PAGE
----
Maritime News
- New Thruster Portfolio to be developed by 2020

|News by Maritime News by | 10.12.2013 |

On November 28, 2013, Wärtsilä inaugurated its brand new test facility for developing future propulsion products and related technology. The Wärtsilä Propulsion Test Centre, located in Tuusula close to Helsinki in southern Finland, will enhance the company's capabilities in product validation and research activities. It was established and funded by Wärtsilä with strong support from VTT Technical Research Centre of Finland, who will provide the resources to operate the facility.

According to Wärtsilä, the new facility enables the group to speed up the development of new, high quality and environmentally sound propulsion products, with the work to be done in cooperation with research institutes, universities and suppliers. It will have a central role in propulsion related research and development activities carried out by the company. In particular, the test centre will be used for functional and endurance testing with an emphasis on mechanical power transfer.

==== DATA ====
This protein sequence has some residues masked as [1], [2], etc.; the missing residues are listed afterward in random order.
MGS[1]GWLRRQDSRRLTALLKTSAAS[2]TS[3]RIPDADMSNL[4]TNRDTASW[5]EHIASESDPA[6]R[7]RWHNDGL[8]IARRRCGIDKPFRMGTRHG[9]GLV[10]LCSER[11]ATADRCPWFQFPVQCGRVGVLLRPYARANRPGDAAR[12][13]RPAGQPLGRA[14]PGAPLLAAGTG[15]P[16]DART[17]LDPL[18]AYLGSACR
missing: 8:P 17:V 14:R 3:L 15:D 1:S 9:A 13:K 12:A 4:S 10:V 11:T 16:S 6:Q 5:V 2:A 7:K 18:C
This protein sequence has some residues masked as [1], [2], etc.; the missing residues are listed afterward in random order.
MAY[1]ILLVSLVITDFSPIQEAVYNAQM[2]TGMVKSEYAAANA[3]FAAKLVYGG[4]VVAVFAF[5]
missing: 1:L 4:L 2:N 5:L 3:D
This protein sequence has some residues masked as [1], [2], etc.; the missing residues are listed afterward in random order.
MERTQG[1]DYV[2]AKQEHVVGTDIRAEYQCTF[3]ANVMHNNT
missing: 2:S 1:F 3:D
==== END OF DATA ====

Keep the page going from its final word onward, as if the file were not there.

The test installation consists of a very rigid steel test rig, under which propulsion drives and thrusters, tunnel thrusters and new units to be developed can be attached and tested. The unit can accommodate thrusters up to some 2.4 MW in power, which is the power of the electric motor of the test rig, but the system allows for limited duration overload of up to 3 MW, reached in off-design conditions, in a speed range between 750rpm to 1,800rpm. The main components are the electrical motor, controlled by a frequency converter, a hydraulic load system which provides realistic loads to the propulsion unit as close to that of real operational conditions. The electrical motor has a nominal speed of 1,000rpm at 2MW. For the thruster installed, combining the upper and lower gearboxes the ratio of 4 to 1 gives a propeller speed of 250rpm. After the propulsion unit, driven by the propeller shaft of the unit to be tested, is a specially designed gearbox connected to a generator which feeds the electricity back to the electric network of the test rig, thus saving in energy costs. The gearbox more than doubles the shaft speed, to 2,100rpm, thus making it possible to use a smaller size cheaper generator. If 2 MW is used, 1.5 MW to 1.6 MW is brought back to the network, with the only losses being those of the frequency converter, generator as such, in the bearings and gear contact of the transmission and thruster, as well as viscosity losses from the oil in the gearboxes. Including all needed auxiliary systems such as cooling, controls and lubrication, the test centre, placed in a modern industrial hall, covers an area of about 200 square meters and will be capable of running tests on a 24/7 basis.